Sarah: The finance industry has begun to recognise that the skills you need to be successful might not be found in a narrow group of people – there’s been some great work done to reach out to young people from a broader range of backgrounds and offer opportunities which might inspire them. Unfortunately, there is still a big sticking point around recruitment, where people with huge potential are often screened out because they didn’t go to Russell Group universities, for example, or don’t have lots of work experience. If we look at what’s happening in professional services, for example, some of the big consulting firms have revolutionised their recruitment: no minimum grades, recruiters don’t see candidates' names nor the academic institutions they went to, and selection focuses on skills and aptitude.
Anna: Some sectors such as the finance sector, professional services, construction and engineering have tended to be well engaged in the field of careers education. The construction sector has some great examples of impactful programmes addressing social value requirements of contracts – both in smaller businesses and larger national employers. The legal sector works well collaboratively, aiming to improve access for all young people to the industry. Our Cornerstone Employer groups bring together employers from priority sectors to support a Careers Hub, aiming to spread lessons learned across industries and raise the game everywhere.
Paul: What’s the best way for employers to ensure opportunities aren’t only available to select schools / socioeconomic groups?
Anna: Work with The Careers and Enterprise Company and find your local Careers Hub! We are the national body for careers education in England, supporting schools and colleges to deliver 21st century careers education. Your local Careers Hub engages with local schools and colleges and can steer the efforts of employers and volunteers to where support is most needed based on local data.
Sarah: Make sure you aren’t just engaging with the schools where your employees have connections, or that are local to your business. Targeting schools in areas where there is higher deprivation, or with above average free school meals eligibility, or ring-fencing work experience and internships for young people from lower socioeconomic backgrounds, will ensure that you are offering opportunities to those who won’t otherwise get the chance (and who you would otherwise miss out on). Partnering with charities like the Social Mobility Foundation means employers can offer opportunities to young people who will benefit the most and can access our expert advice in creating effective programmes.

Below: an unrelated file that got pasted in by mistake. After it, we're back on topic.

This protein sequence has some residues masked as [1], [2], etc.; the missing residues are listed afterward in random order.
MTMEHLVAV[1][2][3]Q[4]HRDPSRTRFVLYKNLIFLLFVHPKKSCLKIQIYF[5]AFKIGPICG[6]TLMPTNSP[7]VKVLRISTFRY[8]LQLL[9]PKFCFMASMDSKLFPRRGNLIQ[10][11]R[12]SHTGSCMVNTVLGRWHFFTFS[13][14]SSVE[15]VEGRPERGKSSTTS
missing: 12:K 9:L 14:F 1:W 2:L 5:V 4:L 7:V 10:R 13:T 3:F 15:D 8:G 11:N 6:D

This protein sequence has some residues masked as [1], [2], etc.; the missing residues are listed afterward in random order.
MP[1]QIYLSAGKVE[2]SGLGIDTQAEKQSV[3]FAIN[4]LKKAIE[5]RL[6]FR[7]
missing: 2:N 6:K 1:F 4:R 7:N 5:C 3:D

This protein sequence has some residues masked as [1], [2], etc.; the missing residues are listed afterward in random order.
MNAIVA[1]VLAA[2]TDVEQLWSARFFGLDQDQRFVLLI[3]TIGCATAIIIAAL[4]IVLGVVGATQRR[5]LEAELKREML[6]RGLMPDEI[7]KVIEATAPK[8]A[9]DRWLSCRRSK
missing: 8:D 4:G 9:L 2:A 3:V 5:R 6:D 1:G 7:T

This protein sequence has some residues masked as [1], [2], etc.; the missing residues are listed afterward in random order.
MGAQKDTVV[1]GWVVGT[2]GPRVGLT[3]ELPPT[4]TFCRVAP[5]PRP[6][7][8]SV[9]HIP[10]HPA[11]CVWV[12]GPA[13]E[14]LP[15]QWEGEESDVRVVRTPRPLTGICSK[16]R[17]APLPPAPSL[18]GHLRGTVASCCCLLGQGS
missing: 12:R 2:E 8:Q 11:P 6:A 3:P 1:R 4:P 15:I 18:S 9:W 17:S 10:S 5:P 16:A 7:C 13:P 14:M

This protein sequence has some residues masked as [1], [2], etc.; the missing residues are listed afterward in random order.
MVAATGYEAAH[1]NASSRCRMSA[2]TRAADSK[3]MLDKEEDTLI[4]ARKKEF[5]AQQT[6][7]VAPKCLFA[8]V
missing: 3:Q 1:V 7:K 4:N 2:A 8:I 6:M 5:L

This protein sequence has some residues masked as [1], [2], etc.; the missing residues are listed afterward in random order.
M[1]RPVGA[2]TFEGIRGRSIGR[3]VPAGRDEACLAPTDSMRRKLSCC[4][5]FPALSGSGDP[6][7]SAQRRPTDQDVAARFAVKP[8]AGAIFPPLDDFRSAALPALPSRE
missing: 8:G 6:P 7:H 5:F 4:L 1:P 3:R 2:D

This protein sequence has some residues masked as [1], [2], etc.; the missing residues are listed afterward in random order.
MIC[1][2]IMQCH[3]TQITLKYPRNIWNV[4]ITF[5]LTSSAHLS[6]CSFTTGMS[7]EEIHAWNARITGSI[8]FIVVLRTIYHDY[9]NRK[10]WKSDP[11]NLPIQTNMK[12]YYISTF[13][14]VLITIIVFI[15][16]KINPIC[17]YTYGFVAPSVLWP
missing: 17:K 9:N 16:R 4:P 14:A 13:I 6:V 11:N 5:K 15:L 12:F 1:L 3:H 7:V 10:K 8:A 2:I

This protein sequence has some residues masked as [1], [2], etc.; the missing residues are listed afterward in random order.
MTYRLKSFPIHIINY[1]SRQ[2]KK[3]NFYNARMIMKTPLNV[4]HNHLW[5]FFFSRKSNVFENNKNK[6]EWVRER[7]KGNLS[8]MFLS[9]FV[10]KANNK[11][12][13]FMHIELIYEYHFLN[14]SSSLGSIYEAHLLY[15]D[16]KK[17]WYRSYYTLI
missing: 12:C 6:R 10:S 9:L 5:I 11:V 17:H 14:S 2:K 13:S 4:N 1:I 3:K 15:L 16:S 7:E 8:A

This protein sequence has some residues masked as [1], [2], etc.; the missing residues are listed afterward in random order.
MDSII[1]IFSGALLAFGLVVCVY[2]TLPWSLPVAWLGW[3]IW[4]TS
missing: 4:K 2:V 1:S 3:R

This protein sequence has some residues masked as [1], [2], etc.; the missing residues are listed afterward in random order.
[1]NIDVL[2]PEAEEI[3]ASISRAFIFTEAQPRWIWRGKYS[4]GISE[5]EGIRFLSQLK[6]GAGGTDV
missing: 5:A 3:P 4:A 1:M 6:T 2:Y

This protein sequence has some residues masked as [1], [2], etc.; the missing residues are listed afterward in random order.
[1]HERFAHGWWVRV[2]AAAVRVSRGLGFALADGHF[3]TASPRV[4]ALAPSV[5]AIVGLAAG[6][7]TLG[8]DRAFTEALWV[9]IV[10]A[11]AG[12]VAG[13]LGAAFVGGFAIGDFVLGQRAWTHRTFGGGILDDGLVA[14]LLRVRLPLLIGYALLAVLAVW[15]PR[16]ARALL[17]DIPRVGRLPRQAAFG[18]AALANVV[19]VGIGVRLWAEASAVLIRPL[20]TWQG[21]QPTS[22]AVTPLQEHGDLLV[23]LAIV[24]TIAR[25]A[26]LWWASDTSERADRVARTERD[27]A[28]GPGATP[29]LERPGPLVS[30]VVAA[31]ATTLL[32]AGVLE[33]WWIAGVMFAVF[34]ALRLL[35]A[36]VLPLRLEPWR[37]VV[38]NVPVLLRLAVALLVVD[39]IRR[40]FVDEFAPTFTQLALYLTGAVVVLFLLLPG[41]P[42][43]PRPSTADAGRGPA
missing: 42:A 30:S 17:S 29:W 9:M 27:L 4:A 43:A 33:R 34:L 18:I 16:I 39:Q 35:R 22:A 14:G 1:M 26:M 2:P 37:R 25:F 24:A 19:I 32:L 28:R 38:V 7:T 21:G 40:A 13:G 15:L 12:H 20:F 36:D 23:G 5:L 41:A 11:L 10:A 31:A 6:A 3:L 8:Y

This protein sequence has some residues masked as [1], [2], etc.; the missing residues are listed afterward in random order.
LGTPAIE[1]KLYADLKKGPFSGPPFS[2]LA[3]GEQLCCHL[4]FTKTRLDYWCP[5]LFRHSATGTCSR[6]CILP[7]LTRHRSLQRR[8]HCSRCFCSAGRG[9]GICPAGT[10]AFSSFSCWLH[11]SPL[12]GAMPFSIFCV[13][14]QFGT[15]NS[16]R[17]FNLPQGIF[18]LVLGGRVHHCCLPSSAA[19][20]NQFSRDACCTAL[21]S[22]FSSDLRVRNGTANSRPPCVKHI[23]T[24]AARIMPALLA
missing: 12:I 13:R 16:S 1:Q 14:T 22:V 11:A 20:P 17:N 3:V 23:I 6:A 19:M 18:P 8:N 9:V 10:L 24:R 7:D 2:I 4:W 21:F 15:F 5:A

Paul: For employers who know they want to support careers education, where is the best place for them to start?
Anna: Employers can volunteer with a school or colleges on an ad-hoc basis via ‘Give an hour’ and deliver careers activities or host an inspiring experience in the workplace. Or you can partner with a school or college in more depth as an Enterprise Adviser, using business experience and networks to help them develop a strong careers programme.
Paul: What have you been seeing is effective to make real change to young people around the country?
Anna: A collective effort and clarity about how to best add value. Stakeholders have really been pulling together over the past few years and this needs to continue if we want to make further progress and close the gaps. Employers want to know how they can best add value. Our next step is to create Employer standards, setting out clearly and consistently ‘what good looks like’ for employers in careers education. This means all employers will be able to self-assess against the standards, see where they can improve, share best practice, and do more to support young people. Watch this space and get involved!
Sarah: Creating strong links between your outreach activity and your recruitment pipeline so that the young people you’ve engaged with come through into your talent pool; collecting socioeconomic background data and analysing it to focus on where the barriers are and measure the effectiveness of your interventions; and engaging your workforce in mentoring, buddying and other volunteering so they can build relationships with the young people you’re supporting and see the difference they can make. Signing up to the Social Mobility Employer Index means businesses can benchmark their activity and get support and ideas on how to improve, and businesses tell us this has really helped them progress their agenda.